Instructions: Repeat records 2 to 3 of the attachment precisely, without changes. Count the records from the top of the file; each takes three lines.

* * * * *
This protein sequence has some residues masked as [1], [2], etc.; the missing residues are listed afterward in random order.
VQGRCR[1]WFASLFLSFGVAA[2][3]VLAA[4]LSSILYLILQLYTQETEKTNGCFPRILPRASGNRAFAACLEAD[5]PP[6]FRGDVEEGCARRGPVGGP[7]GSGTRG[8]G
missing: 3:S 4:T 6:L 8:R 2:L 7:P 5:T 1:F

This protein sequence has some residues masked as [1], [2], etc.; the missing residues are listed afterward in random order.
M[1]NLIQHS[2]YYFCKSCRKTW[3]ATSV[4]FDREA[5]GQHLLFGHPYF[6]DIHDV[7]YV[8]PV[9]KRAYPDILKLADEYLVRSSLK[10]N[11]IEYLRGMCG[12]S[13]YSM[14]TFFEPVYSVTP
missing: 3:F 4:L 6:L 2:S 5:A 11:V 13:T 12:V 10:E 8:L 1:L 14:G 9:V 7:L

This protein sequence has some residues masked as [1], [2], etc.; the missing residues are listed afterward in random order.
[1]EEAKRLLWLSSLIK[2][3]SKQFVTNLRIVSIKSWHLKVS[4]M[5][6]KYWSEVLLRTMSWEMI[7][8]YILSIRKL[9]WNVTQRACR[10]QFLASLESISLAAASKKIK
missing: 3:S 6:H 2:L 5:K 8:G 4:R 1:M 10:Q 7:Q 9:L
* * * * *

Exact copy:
This protein sequence has some residues masked as [1], [2], etc.; the missing residues are listed afterward in random order.
M[1]NLIQHS[2]YYFCKSCRKTW[3]ATSV[4]FDREA[5]GQHLLFGHPYF[6]DIHDV[7]YV[8]PV[9]KRAYPDILKLADEYLVRSSLK[10]N[11]IEYLRGMCG[12]S[13]YSM[14]TFFEPVYSVTP
missing: 3:F 4:L 6:L 2:S 5:A 11:V 13:T 12:V 10:E 8:L 1:L 14:G 9:V 7:L

This protein sequence has some residues masked as [1], [2], etc.; the missing residues are listed afterward in random order.
[1]EEAKRLLWLSSLIK[2][3]SKQFVTNLRIVSIKSWHLKVS[4]M[5][6]KYWSEVLLRTMSWEMI[7][8]YILSIRKL[9]WNVTQRACR[10]QFLASLESISLAAASKKIK
missing: 3:S 6:H 2:L 5:K 8:G 4:R 1:M 10:Q 7:Q 9:L